By: Marion Webber
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The Battle continues over the future of the Pere Marquette Railroad Bridge. The Port Huron Yacht Club applied for the demolition permit in 2012. The club wanted to remove the 86-year old bridge to make room for an observation deck because it purchased a parcel known as Scenic Point. The Yacht club needs permission from the U.S. Corps of Engineers for the bridge’s removal because the upright bridge towers over the Black River, a navigable waterway. The Corps are still reviewing the yacht’s club’s application to tear down the bridge. After the review is complete, the decision will be considered internally before going to the State Historic Preservation Office.
The bridge is one of six remaining bridges built using a unique design patented by Hugo Abt in 1921. Three of the bridges are in Michigan, and three are in California. The Pere Marquette Railroad bridge has been upright and unused for about 40 years. The bridge was constructed in 1931 by the American Bridge Company of New York. The bridge in Port Huron uses a special patented design that, based on research, was only used in eight bridges in the country. The bridge is historically significant because it represents an unusual, rare, patented bridge design and, as such demonstrates, the creativity and ingenuity of bridge engineers of the past.
To highlight what HistoricBridges.com had to say about the construction of the bridge: The ABT bascule bridge type is a variety of trunnion bascule that is distinguished by the unusual and unique operation of the counterweight and also by the unusual motor carriage which drives the bridge. Unlike many bascule bridges which have a counterweight that is rigidly attached to the bascule leaf, ABT bascules are a type where the counterweight is connected by links and pins. This allows for the unusual operation where the bascule leaf and counterweight rotate in opposite directions. Although the bridge is today abandoned in the raised position, and the majority of the paint on the bridge has failed, the bridge’s steel superstructure does not appear to suffer from any advanced deterioration. The rust seen on the bridge appears to be surface rust, meaning that section loss (caused by rust actually eating away at the steel, making it thinner and thus weaker) is not present on the bridge. Additionally, pack rust (caused by rust that forms between two steel plates, bending and spreading the plates apart and thus weakening them) also does not appear to be present on the bridge in any significant quantity. Fixed in its raised position, it is easy for the air to get at the bridge, keeping moisture from building up in the bridge and causing deterioration of the steel. Additionally, the bridge is not subjected to winter deicing salts, a major cause of steel deterioration on highway bridges.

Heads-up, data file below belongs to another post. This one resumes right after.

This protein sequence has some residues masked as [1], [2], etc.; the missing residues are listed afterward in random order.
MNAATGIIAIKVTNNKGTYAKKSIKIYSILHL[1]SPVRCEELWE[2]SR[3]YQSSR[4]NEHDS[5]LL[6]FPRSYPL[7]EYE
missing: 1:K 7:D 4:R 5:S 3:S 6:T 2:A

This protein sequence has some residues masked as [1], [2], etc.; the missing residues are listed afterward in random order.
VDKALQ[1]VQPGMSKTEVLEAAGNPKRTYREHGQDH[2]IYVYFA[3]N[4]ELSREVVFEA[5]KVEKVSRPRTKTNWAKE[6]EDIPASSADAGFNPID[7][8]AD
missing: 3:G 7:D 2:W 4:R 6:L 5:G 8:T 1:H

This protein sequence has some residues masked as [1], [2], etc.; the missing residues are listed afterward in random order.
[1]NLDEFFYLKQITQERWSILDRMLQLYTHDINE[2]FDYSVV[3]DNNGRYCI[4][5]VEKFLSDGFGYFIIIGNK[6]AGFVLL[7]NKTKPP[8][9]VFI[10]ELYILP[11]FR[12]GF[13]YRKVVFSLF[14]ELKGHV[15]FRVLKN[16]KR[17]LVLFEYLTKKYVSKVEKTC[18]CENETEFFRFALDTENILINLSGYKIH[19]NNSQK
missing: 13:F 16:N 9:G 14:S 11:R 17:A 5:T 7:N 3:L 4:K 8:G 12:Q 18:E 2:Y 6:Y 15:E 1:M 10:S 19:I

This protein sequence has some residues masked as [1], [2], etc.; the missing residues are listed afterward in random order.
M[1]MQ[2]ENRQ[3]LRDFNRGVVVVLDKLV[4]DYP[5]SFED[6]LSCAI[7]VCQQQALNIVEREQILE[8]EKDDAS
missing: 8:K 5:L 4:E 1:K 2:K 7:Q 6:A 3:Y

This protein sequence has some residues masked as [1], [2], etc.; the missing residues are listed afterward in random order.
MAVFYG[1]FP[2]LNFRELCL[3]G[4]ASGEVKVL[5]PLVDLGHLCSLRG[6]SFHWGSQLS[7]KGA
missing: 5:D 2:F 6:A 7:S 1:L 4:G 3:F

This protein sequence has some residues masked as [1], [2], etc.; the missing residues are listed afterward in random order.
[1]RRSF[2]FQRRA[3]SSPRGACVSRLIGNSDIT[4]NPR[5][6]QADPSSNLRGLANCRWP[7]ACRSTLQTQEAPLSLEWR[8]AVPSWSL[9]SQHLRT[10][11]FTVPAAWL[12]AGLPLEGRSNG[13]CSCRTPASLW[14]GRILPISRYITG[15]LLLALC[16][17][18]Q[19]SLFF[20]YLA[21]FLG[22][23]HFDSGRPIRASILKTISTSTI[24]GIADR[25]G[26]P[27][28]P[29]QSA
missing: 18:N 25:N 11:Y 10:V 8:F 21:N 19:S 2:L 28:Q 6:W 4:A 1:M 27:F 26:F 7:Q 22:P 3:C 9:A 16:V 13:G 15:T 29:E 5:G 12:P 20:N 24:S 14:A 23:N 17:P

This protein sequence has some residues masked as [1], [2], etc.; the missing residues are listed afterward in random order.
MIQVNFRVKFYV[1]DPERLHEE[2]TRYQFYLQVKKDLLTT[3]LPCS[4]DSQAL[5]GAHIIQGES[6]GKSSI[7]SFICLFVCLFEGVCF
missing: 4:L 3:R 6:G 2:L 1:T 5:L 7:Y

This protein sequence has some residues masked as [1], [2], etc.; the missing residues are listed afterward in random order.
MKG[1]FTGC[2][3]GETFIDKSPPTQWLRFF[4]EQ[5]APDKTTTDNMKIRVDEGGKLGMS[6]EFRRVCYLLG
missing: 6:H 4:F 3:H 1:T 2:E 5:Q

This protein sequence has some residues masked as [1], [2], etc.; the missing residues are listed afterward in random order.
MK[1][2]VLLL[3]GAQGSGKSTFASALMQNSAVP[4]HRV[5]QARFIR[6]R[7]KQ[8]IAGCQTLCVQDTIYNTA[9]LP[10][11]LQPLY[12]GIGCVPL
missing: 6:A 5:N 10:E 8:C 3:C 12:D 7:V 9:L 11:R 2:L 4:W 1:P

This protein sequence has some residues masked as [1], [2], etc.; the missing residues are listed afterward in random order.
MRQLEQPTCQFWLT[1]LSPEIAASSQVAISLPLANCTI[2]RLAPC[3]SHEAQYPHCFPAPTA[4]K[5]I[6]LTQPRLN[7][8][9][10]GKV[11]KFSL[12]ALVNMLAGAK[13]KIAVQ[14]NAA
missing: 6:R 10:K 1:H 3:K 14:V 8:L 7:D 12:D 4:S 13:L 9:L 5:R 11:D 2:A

The Port Huron Railroad Bridge and the nearby Blue Water Bridge are the two rarest and most significant historic bridges in St. Clair County. The Railroad bridge shares more than historic significance with the Blue Water Bridge. Like the Blue Water Bridge, this railroad bridge has also become a Port Huron landmark. While the Blue Water Bridge is undoubtedly the dominant area landmark, it would be hard to imagine Port Huron without this railroad bridge. Located at the mouth of the Black River at the St. Clair River, the bridge is a favorite among area boaters since it is a beacon for finding the mouth of the Black River.
The struggle comes from the people advocating preservation of the bridge, and the Yachts Clubs call for removal that has delayed the decision. Different parties want very different things for that area. The non-profit Friends of the Pere Marquette Bridge submitted restoration plans for the bridge two years ago, which include leaving the bridge where it stands, cleaning it, putting lights on it and renting it from the yacht club for $1.00 a year. The Yacht Club would like to tear it down and build an observation deck to make the property a viable asset to the club and the community.
The U.S. Army of Corps of Engineers said there’s not a timeline for a final decision on the future of the historic train bridge. Collette Luff said, “I’m finishing up my review of alternatives to avoid, minimize, mitigate the adverse effects of removing the bridge from the historic property.” After the reviews are complete, the decision will be considered internally before going to the State Historic Preservation Office. Alternatives to the bridge demolition include doing nothing, preserving the site, moving the bridge and recordation, which would require a historian documenting the site prior to removal. Removing the bridge would destroy the physical characteristics that make it eligible for listing.
The battle continues to this day. At this time it is in the hands of the U.S. Core of Engineers, and then the State Historic Preservation. Who will win? The Yacht Club or the Pere Railroad Bridge?
We would to thank, and credit www.HistoricBridges.org for their vast historical knowledge on the Pere Marquette Railroad Bridge used to help create this article. They are a great source of information for further reading about bridges around our country.
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